Light Blaster: Project Your Imagination
The Light Blaster is a strobe-based image projector. Shridhar Kunte checks out the intricacies of this rather strange, but unique light modifier.
The Light Blaster is quite a strange device. When combined with a lens and a powerful shoe-mount strobe, it lets you project different patterns onto your subject or on the background. It’s a niche product—one that you would especially appreciate if you have old 35mm slides lying around.
Let’s Understand How it Works
The lens is used to project the pattern of light induced on the rear element by the slide inserted in the holder. The slide is not a source of light, so it is necessary to add the strong light source behind the slide which is taken care of, by the flash attached at the back of the Light Blaster.
It is the same principle that is used in a projector, where the lens is used to focus the image and the projector lamp helps project. Here the projector lamp is replaced by a strobe and the 35mm slide is being replaced by creative kit slides or stencils.
The main body of the Flash Blaster is made up from strong plastic shell. There are three main parts that fit together, to make the Flash Blaster. One is the slide holder that comes from the manufacturer.
The other two parts (which you have to use your own) are a lens and a Strobe.
The lens mount is made up of stainless steel. When you mount the lens, you have to remember that there is no lens locking mechanism. You have to align the dot on the lens and dot on the mount and rotate it till it stops.
The Choice of Lens Matters
The Flash Blaster ships out from factory with Canon EF/EF-S mount.
Similar to the camera body there are two dot—red for EF and white for EF-S. If you need to mount a Nikon lens, than you need to buy a converter.
Here, one must understand that the lens choice (type and focal length) matters quite a bit. If you want a wider pattern to be projected, use a wide angle lens. Telephoto lenses work better for concentrated designs.
Since EF-S lenses form a smaller image circle as opposed to their full frame counterparts, this affects the final image being projected as well. I found that prime lenses work best as there is very little light loss that takes place.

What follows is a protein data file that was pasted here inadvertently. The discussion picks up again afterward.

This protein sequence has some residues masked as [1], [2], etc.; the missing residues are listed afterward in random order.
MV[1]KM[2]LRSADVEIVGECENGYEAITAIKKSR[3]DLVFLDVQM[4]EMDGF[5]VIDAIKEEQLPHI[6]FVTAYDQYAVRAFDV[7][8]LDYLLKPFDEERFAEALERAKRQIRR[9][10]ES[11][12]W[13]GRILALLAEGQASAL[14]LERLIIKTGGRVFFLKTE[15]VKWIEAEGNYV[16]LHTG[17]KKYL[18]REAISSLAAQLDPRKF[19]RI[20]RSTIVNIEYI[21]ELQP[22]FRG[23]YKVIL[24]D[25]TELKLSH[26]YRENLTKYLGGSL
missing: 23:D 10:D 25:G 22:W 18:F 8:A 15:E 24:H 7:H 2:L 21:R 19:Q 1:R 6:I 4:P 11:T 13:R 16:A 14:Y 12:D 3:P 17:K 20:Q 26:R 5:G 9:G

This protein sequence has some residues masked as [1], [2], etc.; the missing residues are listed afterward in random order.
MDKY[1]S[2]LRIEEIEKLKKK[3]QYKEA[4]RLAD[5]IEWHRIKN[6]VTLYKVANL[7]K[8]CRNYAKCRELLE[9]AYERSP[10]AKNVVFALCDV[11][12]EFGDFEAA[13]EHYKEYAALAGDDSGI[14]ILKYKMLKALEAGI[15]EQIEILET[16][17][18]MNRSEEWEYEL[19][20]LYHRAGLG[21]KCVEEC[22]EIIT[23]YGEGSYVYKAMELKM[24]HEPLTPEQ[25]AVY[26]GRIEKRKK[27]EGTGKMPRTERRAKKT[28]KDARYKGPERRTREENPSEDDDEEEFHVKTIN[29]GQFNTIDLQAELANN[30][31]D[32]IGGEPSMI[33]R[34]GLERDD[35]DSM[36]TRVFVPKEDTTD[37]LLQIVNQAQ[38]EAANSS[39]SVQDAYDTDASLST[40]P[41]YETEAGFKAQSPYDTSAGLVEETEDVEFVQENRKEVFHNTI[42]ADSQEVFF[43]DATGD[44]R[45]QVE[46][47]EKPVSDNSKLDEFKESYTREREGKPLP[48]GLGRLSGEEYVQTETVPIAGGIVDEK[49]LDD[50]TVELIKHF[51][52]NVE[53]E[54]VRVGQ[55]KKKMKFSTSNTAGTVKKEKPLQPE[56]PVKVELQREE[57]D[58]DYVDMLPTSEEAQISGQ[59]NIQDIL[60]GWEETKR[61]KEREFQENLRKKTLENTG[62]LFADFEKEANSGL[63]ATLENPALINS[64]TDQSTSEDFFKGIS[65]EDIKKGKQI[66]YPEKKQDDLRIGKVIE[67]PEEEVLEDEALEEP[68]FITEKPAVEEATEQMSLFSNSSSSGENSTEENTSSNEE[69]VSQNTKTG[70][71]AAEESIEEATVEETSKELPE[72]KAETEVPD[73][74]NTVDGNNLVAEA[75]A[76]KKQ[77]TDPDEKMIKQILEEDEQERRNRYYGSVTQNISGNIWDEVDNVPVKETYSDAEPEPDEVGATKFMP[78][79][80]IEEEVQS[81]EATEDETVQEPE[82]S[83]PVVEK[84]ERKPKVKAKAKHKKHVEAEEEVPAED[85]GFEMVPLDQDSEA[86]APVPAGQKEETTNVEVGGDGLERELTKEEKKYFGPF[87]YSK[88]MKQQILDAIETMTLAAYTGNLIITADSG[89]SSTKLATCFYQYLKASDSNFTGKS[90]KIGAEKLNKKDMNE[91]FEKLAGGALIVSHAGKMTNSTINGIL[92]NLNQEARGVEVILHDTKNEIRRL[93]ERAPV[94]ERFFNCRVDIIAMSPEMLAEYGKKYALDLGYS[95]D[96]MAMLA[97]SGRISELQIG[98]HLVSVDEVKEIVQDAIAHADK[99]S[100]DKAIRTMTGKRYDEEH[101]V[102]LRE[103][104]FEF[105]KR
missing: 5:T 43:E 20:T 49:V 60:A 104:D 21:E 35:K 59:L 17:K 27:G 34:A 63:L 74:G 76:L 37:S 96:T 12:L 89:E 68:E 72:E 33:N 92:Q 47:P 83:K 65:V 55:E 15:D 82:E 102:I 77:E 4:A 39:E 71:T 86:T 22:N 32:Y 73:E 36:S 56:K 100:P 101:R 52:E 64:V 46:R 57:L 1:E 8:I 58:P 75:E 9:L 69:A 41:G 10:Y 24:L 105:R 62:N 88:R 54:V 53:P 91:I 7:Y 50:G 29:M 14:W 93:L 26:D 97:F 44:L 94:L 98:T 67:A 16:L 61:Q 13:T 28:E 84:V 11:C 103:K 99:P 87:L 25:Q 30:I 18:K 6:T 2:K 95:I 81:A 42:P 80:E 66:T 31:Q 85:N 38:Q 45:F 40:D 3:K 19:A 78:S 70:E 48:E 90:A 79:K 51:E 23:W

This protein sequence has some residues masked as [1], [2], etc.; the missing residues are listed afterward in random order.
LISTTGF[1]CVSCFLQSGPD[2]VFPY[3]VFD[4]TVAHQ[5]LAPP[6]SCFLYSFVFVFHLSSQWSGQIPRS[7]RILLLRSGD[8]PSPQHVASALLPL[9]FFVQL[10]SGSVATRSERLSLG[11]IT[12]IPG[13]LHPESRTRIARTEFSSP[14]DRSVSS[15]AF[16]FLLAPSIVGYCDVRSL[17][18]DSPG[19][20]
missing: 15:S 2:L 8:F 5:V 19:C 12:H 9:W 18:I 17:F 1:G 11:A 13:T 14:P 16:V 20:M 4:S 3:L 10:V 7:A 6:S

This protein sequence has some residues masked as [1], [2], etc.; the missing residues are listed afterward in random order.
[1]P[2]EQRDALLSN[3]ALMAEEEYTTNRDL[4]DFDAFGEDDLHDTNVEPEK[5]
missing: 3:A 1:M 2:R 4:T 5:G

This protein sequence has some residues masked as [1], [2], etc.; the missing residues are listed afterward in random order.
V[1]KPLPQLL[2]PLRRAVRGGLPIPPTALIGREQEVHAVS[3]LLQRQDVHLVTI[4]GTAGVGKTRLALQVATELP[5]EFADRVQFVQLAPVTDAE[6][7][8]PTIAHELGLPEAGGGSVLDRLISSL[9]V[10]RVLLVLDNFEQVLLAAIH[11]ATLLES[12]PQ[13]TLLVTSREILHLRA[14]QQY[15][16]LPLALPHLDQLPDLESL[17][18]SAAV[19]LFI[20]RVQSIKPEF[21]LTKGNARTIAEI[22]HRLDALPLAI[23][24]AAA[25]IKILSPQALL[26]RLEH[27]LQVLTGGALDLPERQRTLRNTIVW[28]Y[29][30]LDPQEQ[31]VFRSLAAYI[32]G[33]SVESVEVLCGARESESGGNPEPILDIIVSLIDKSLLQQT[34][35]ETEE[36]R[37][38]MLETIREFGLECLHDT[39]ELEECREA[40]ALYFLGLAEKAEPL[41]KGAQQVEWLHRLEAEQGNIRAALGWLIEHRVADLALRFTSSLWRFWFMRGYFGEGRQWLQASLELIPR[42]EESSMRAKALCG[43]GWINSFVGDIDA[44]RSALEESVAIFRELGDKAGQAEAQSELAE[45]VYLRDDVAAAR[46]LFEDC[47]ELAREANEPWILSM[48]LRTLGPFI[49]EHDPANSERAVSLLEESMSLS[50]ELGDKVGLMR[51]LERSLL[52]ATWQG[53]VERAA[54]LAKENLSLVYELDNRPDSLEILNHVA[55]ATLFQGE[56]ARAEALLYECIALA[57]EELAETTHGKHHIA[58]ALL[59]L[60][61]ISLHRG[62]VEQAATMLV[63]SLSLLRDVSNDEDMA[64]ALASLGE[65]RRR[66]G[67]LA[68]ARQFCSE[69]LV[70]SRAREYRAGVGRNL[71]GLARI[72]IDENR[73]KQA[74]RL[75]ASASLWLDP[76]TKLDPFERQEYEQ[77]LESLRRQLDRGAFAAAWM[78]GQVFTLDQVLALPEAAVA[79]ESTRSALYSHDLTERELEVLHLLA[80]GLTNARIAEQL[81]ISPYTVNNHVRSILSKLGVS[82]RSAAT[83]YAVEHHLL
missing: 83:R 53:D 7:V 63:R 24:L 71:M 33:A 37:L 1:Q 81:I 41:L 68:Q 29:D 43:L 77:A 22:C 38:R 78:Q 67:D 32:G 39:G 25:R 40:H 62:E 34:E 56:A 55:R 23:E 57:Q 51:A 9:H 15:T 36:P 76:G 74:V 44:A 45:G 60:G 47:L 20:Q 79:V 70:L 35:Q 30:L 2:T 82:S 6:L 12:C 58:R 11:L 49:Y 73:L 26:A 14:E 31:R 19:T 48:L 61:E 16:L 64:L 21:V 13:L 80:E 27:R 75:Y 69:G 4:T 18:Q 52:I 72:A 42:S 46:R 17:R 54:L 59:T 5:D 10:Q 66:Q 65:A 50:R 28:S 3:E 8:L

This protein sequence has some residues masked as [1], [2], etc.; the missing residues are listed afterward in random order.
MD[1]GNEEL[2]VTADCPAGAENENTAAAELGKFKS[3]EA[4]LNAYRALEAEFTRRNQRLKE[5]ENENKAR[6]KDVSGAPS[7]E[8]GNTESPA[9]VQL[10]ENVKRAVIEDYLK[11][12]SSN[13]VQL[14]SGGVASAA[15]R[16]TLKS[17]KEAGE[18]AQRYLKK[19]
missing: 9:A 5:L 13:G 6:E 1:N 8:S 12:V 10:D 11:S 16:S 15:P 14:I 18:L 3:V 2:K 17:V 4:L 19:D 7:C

The Impact of the Strobe
While testing, I found that the power of the strobe as well as the size of the strobe head play a big role in the quality and size of the projection as well. In fact, even the alignment of the flash head affects the projection. If the flash head is smaller than the designated chamber for it, you will need to stuff some kind of padding from all sides to align the head.
The tripod mount is closer to the lens mount and when I assembled the Light Blaster the centre of gravity was well maintained. But the strobe attaching arrangement feels less secured, as compared to the lens one.
How Well Does it Work?
It will take quite some time to get used to a device of this nature.
The difficult bit is to hold the device, focus and simultaneously get the required size of the projection. It is advisable to mount the Light Blaster on a light stand or a tripod to get sharp projection. I tried using a modelling light to get the idea of the projection. But as the intensity of the modelling light on shoe mount strobes is lesser, it difficult to get an exact idea. It does work as a good enough starting point.
You need a lot of practice to get the best placement of the projected image, your model and the camera. Before capturing the final image you might need to take multiple photographs and make small adjustments each time.
Toy or Tool?
This is not a single unit standalone light modifier. You need a shoe mount strobe and an appropriate lens to make it a complete package. At a price of Rs. 6000, it can be a passing fancy or a serious creative tool, as long as you are willing to invest some time in understanding it and practising.
At a Glance
Strobe-based light projector
Looks fantastic, but there is a lot of trial and error involved
Quite a sturdy construction
Difficult to get the hang of, initially
Warranty & Support
Very little support in India
Who should buy it?
Portraitists and creative photographers who want to have some fun.
The Light Blaster can be addictive once you get the hang of it and can inspire some crazy ideas as well!